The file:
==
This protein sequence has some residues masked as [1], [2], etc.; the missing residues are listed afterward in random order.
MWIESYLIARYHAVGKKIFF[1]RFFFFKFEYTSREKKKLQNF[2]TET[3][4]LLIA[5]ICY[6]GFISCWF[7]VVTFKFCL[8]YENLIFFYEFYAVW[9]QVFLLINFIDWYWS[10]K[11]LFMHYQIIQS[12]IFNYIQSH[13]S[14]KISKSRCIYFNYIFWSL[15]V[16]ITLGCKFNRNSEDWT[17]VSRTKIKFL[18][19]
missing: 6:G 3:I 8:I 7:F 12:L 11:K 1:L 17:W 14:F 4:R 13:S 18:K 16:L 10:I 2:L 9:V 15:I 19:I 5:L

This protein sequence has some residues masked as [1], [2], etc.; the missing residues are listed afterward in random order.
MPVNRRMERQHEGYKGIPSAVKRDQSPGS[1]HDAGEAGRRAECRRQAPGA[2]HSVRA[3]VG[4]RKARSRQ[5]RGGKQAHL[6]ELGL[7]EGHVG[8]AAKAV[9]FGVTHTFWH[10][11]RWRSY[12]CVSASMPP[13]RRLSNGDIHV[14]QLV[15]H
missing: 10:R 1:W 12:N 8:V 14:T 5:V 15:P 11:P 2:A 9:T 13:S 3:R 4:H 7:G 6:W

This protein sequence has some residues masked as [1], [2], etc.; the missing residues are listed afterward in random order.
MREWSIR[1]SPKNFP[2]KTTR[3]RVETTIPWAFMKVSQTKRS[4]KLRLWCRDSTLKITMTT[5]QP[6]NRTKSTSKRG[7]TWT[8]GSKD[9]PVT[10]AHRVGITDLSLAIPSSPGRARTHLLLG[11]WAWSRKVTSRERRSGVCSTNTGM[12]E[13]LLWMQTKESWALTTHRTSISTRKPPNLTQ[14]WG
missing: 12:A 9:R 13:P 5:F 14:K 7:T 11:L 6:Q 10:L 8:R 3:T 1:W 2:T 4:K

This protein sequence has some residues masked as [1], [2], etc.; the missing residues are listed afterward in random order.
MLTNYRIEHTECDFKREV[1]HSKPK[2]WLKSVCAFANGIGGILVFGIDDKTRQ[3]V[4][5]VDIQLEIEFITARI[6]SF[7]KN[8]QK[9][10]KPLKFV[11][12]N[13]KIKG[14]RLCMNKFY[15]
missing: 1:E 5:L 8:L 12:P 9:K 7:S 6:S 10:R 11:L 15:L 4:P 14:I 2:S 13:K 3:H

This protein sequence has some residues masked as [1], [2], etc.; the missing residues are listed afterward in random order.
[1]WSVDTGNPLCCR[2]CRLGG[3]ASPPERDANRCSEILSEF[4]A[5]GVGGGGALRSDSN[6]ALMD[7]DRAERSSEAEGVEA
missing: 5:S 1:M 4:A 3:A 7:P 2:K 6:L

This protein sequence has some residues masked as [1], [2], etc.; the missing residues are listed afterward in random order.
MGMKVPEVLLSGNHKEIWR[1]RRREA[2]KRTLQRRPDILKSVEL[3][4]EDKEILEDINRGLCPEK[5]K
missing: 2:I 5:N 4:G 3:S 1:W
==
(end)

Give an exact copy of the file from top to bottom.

This protein sequence has some residues masked as [1], [2], etc.; the missing residues are listed afterward in random order.
MWIESYLIARYHAVGKKIFF[1]RFFFFKFEYTSREKKKLQNF[2]TET[3][4]LLIA[5]ICY[6]GFISCWF[7]VVTFKFCL[8]YENLIFFYEFYAVW[9]QVFLLINFIDWYWS[10]K[11]LFMHYQIIQS[12]IFNYIQSH[13]S[14]KISKSRCIYFNYIFWSL[15]V[16]ITLGCKFNRNSEDWT[17]VSRTKIKFL[18][19]
missing: 6:G 3:I 8:I 7:F 12:L 11:K 1:L 17:W 14:F 4:R 13:S 18:K 16:L 10:I 2:L 9:V 15:I 19:I 5:L

This protein sequence has some residues masked as [1], [2], etc.; the missing residues are listed afterward in random order.
MPVNRRMERQHEGYKGIPSAVKRDQSPGS[1]HDAGEAGRRAECRRQAPGA[2]HSVRA[3]VG[4]RKARSRQ[5]RGGKQAHL[6]ELGL[7]EGHVG[8]AAKAV[9]FGVTHTFWH[10][11]RWRSY[12]CVSASMPP[13]RRLSNGDIHV[14]QLV[15]H
missing: 10:R 1:W 12:N 8:V 14:T 5:V 15:P 11:P 2:A 9:T 13:S 3:R 4:H 7:G 6:W

This protein sequence has some residues masked as [1], [2], etc.; the missing residues are listed afterward in random order.
MREWSIR[1]SPKNFP[2]KTTR[3]RVETTIPWAFMKVSQTKRS[4]KLRLWCRDSTLKITMTT[5]QP[6]NRTKSTSKRG[7]TWT[8]GSKD[9]PVT[10]AHRVGITDLSLAIPSSPGRARTHLLLG[11]WAWSRKVTSRERRSGVCSTNTGM[12]E[13]LLWMQTKESWALTTHRTSISTRKPPNLTQ[14]WG
missing: 12:A 9:R 13:P 5:F 14:K 7:T 11:L 6:Q 10:L 8:R 3:T 1:W 2:T 4:K

This protein sequence has some residues masked as [1], [2], etc.; the missing residues are listed afterward in random order.
MLTNYRIEHTECDFKREV[1]HSKPK[2]WLKSVCAFANGIGGILVFGIDDKTRQ[3]V[4][5]VDIQLEIEFITARI[6]SF[7]KN[8]QK[9][10]KPLKFV[11][12]N[13]KIKG[14]RLCMNKFY[15]
missing: 1:E 5:L 8:L 12:P 9:K 7:S 6:S 10:R 11:L 15:L 4:P 14:I 2:S 13:K 3:H

This protein sequence has some residues masked as [1], [2], etc.; the missing residues are listed afterward in random order.
[1]WSVDTGNPLCCR[2]CRLGG[3]ASPPERDANRCSEILSEF[4]A[5]GVGGGGALRSDSN[6]ALMD[7]DRAERSSEAEGVEA
missing: 5:S 1:M 4:A 3:A 7:P 2:K 6:L

This protein sequence has some residues masked as [1], [2], etc.; the missing residues are listed afterward in random order.
MGMKVPEVLLSGNHKEIWR[1]RRREA[2]KRTLQRRPDILKSVEL[3][4]EDKEILEDINRGLCPEK[5]K
missing: 2:I 5:N 4:G 3:S 1:W